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Decks to expect at YCS Prague

28.02.2015 | 11:24 |

Finally, the long wait is over! The first YCS of 2015 is about to start (players are just getting seated for Round 1). It’s not only the first YCS of 2015, no, it’s twofold premiere: it’s the first YCS in the Czech Republic. I dare speak for everyone on the team that we are very excited about this event. The new sets [sece] and [thsf] introduced new archetypes to the game. Here are the decks to expect:

The most talked about and most anticipated archetype lately is – you guessed it – Nekroz. Out of [thsf] the Deck seems to be the strongest one, even though it focuses on a long forgotten game mechanic: Ritual Monsters. Earlier, Ritual Monsters were difficult to play since they required the appropriate material and a Ritual Spell Card to summon. Nekroz solved this problem with an incredible amount of tutoring and versatility in every card therefore making the Deck very consistent – one of the key factors to success in a 13 Round tournament.[abstand]
brionac[abstand]
Nekroz is not only very consistent, the Deck is stuffed with power cards like [nz brio], [nz gung] and [nz trish]. Do this names sound familiar to you? Well, some of them are the Ritual versions of older Synchro Monsters. Resolving a [nz trish] play can be devastating to your opponent which is hard to recover from. I guess players will be siding heavily against this match-up and I’m already curious to find out what they found in their collections to take them down.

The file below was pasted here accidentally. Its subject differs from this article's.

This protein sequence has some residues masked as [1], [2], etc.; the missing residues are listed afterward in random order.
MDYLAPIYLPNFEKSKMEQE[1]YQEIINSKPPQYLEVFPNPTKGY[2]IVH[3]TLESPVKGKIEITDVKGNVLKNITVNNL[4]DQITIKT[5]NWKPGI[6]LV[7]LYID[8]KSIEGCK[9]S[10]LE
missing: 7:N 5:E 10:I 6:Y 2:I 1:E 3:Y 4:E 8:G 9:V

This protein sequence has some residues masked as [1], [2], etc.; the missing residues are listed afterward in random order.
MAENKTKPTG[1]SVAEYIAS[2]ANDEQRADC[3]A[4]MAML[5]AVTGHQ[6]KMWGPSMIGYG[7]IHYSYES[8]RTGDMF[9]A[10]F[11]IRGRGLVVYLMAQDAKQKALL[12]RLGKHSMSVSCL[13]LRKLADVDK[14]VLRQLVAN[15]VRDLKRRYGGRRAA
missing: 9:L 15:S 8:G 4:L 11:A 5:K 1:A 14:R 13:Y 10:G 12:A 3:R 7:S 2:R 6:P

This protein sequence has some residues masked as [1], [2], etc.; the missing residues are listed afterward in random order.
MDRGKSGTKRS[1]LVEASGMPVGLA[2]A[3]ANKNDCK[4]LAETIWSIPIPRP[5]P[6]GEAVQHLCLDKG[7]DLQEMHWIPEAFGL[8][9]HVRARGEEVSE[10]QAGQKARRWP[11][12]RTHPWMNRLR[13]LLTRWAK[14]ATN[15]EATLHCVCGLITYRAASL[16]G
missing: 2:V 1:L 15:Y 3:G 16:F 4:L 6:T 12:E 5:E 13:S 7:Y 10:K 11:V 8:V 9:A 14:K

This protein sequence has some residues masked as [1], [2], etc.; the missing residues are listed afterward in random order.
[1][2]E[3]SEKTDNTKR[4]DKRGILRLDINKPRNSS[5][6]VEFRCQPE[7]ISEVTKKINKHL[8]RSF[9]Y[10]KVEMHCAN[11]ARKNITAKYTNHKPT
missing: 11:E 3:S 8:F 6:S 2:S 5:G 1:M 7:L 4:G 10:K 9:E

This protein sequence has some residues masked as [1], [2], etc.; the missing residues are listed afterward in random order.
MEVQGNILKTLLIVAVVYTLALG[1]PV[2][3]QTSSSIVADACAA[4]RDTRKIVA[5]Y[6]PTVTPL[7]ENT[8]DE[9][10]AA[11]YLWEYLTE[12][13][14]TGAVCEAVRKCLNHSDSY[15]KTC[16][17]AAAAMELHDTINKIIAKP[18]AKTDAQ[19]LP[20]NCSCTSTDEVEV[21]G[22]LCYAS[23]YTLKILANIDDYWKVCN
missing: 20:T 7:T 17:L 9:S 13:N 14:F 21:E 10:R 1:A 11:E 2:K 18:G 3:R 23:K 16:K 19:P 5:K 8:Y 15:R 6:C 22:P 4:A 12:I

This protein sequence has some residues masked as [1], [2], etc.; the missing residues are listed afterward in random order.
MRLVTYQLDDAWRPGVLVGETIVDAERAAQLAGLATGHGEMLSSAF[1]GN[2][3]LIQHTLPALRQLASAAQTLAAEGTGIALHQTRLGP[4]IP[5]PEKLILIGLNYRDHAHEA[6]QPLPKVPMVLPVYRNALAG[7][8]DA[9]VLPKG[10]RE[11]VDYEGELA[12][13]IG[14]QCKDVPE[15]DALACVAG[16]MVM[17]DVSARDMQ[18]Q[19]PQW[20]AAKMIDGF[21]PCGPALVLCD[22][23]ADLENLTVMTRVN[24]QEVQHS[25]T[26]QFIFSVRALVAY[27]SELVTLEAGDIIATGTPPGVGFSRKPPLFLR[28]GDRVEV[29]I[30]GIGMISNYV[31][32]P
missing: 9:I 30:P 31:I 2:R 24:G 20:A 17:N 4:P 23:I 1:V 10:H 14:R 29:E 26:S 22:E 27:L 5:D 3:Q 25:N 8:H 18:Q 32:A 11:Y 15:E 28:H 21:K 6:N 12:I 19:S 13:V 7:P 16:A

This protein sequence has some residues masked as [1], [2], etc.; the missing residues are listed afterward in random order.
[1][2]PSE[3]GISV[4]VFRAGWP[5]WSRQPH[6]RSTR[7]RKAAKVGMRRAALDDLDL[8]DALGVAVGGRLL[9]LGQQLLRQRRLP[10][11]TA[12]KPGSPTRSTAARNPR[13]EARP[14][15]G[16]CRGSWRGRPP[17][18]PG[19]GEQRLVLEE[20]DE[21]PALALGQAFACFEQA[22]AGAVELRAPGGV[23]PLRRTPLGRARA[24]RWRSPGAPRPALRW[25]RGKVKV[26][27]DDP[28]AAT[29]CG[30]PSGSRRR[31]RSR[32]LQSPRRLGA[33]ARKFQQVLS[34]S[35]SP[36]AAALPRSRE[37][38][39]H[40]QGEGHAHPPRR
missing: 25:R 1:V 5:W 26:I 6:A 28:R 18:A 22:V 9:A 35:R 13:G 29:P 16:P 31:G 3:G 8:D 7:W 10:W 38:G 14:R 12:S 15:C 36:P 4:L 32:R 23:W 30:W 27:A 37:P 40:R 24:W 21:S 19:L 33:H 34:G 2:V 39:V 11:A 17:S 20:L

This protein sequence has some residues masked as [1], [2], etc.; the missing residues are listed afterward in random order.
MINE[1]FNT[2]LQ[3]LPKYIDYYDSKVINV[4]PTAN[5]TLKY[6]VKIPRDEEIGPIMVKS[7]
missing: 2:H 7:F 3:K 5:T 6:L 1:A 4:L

Qliphort are still a strong contender this weekend. They are said to be the anti-meta Deck to Nekroz. The popularity of the Qliphort Deck stems from various factors: they also have tutors with [q scout], which can search any “Qli” card out of the Deck to the hand for the cost of only 800 Lifepoints, and [saq]. They can dish out a lot of damage in one turn due to their Pendulum mechanic. A strong tech card is the addition of [sd] in the deck. All monsters are high level monsters that can be summoned without Tribute, with a drawback of having lower ATK. [sd] resets this drawback and shuts down opposing monster effects. Another interesting addition to the deck is [qstorm] which clears opposing backrows.[abstand]
Storm[abstand]
To my surprise Satellarknights found new popularity among players lately. One reason is the new support card [sc diamond], which is easy to Summon since it can be overlayed over [sat triv] or [stell delt]. It successfully deprives all DARK monsters off their effects, meaning it can stop Burning Abyss as well as Shaddoll monsters effectively. Since [sat triv] bounces all cards on the field to the hand the Deck recycles [coth] and [oasis] gaining advantage. And with Shaddolls loosing popularity the Decks natural enemy [denko] drops out of the metagame even though I saw some Nekroz Decks siding it.[abstand]
diamond[abstand]
Burning Abyss is still a strong contender, even though it fell behind lately. The Deck is still very versatile and can pull off a lot of XYZ summons on one turn. It seems that the Deck has evolved from a rather control oriented build to a Deck effectively using cards like [enemy] to win the game in one turn. Cards like [farfa] help the Deck play around against former popular Side Board cards like [flyingc]. Still it seems like it’s having trouble keeping up with Nekroz so far.[abstand]
farfa[abstand]
We will keep an eye on any rogue decks that do well. Maybe Yosenju and Spiritual Beasts manage to surprise us? I’ve heard players talk about them a lot. I guess we will find out after this tournament, I can’t wait for the event to get started. Stay tuned!